The prosecution of Collins-Rector also proved difficult. He remained in a Spanish jail for almost two years, fighting extradition, before finally being brought to the United States, where he pled guilty to eight charges of child enticement, a comparably minor offense. He was soon out of prison—receiving credit for the time he'd served in Spain. Since most of his alleged crimes took place at the mansion in Encino, it was up to L.A. County prosecutors to make any further charges stick, but the DA never took steps to do so. (The L.A. County district attorney's office refused to comment about the status of any DEN investigation.) The victims sought justice in the civil courts, however, winning a total of $4.5 million in summary judgments. Except for a small side agreement with Pierce, the award has yet to be paid, lawyers say.
And like O.J. Simpson, who wound up in a similar legal situation—unpunished for criminal wrongdoing but subject to a large civil judgment—Collins-Rector seems to have little incentive to earn enough money to start paying the plaintiffs. At least, not in his own name. Evidence uncovered by Radar suggests the dot-com pedophile may once again have struck it rich, this time concealing his wealth through a new Internet venture controlled by Brock Pierce. As founder of IGE (Internet Gaming Entertainment), Pierce has made a killing selling broadswords, battle axes, and other assets to enthusiasts of multiplayer online games like EverQuest and World of Warcraft. Headquartered in Hong Kong, the company hires gamers—thought to be Chinese nationals working in virtual sweatshops—to rack up items inside the games and sell them for real-world dollars to participants who have more money than skill. While not illegal, such deals do run afoul of game rules and are detested by many players.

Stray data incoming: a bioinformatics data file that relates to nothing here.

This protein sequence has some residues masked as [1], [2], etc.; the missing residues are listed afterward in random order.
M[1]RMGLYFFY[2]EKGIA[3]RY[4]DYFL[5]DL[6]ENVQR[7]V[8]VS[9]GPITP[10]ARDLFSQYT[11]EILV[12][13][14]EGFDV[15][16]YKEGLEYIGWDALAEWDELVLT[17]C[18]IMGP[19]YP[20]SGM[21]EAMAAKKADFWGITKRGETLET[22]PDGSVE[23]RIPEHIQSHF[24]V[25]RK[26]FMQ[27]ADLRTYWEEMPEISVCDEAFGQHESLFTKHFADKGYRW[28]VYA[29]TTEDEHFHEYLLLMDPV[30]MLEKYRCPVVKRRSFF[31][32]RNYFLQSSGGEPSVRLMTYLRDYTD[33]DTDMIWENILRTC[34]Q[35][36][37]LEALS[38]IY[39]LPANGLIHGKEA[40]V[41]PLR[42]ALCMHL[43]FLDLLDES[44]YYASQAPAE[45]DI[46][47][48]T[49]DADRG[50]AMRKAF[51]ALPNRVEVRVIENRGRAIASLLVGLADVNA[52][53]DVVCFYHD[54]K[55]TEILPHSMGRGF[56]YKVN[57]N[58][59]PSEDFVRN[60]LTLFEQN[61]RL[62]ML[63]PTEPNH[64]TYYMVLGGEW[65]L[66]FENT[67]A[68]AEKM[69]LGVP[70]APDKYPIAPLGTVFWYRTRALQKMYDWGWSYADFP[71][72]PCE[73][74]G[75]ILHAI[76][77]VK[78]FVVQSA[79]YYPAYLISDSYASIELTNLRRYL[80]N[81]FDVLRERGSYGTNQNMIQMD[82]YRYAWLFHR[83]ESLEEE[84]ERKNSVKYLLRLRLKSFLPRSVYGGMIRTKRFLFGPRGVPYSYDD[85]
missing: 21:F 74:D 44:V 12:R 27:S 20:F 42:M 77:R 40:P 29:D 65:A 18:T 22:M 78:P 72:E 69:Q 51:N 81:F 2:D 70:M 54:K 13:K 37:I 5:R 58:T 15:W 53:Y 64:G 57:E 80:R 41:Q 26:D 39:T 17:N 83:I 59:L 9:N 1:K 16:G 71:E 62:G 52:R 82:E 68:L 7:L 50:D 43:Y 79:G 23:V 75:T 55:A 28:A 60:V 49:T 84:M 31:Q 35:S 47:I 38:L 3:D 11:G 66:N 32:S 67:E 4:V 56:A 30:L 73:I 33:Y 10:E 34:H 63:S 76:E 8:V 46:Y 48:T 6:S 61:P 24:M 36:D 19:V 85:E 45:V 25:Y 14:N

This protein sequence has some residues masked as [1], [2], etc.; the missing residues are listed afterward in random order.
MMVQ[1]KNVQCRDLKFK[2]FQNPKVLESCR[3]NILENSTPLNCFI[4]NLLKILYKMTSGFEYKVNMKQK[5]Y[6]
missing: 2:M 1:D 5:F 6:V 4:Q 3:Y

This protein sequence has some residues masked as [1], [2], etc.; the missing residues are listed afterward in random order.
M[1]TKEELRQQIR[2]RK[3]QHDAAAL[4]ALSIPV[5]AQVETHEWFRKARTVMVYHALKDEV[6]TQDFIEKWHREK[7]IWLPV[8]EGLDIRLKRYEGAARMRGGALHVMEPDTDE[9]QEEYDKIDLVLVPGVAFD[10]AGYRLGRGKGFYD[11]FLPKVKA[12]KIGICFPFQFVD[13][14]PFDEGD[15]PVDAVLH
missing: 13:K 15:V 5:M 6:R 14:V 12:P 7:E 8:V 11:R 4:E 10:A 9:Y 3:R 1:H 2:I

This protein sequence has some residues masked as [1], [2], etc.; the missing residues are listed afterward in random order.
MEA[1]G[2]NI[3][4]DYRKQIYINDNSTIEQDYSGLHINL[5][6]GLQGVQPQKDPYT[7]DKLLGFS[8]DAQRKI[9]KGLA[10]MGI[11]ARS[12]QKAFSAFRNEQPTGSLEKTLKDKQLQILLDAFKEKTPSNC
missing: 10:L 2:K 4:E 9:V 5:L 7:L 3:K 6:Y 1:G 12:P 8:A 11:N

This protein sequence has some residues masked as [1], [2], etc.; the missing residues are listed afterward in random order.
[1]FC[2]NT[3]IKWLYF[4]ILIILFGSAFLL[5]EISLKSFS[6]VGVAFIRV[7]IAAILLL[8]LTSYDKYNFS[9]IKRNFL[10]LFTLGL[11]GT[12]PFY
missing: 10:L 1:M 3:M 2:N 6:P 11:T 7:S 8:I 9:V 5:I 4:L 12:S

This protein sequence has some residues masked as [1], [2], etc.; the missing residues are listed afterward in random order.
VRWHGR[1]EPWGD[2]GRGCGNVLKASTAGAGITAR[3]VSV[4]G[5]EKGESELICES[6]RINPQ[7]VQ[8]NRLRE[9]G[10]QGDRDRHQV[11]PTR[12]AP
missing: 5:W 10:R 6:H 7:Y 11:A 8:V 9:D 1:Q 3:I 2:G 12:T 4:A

Sales of digital assets could soon be a $7 billion-a-year industry, according to IGE. Pierce, it's safe to assume, has made a fortune. Upon his return from Spain, he made out-of-court settlements for his role in the M&C debauchery.
There is good reason to believe, however, that Collins-Rector also has a stake in the company. Daniel Cheren, a lawyer who represented three of the boys in their civil suits, openly voices his suspicions about Collins-Rector's involvement, and suggests that money from the new venture should go to the victims. Among other indications, when IGE first surfaced, it listed an address in Marbella, Spain, the town where the trio hid out. Paperwork for the company's incorporation in the United States was filed by Matt Rector, Collins-Rector's brother, along with Collins-Rector's former business partner, attorney Randy Maslow—then IGE's executive vice president.
The company is under no legal obligation to publicly disclose its finances or investors, and the bulk of its operations remain in Hong Kong. Without a court order obliging IGE to open its books, it's impossible to know whether Collins-Rector is in on the action. The company didn't return calls seeking comment.
Meanwhile, Collins-Rector appears to be up to his old tricks in London. In 2006, a U.S. District Court judge granted him "emergency" permission to leave the country to receive treatment for a brain tumor. Every week, his physician must assure a U.S. probation officer that the medical leave is vital. A spokesperson for the U.S. Attorney's office in Newark, New Jersey, which prosecuted the case against him, acknowledged being aware of Collins-Rector's residence in London, but said his parole was being handled by court officials in Florida and refused further comment.
After Collins-Rector made his cameo in the Sun, it appeared that officials were losing patience with the arrangement and making an effort to bring him back to the United States. "It's a slap in the face to the victims," says attorney Brian Brandt, who represented Daniel.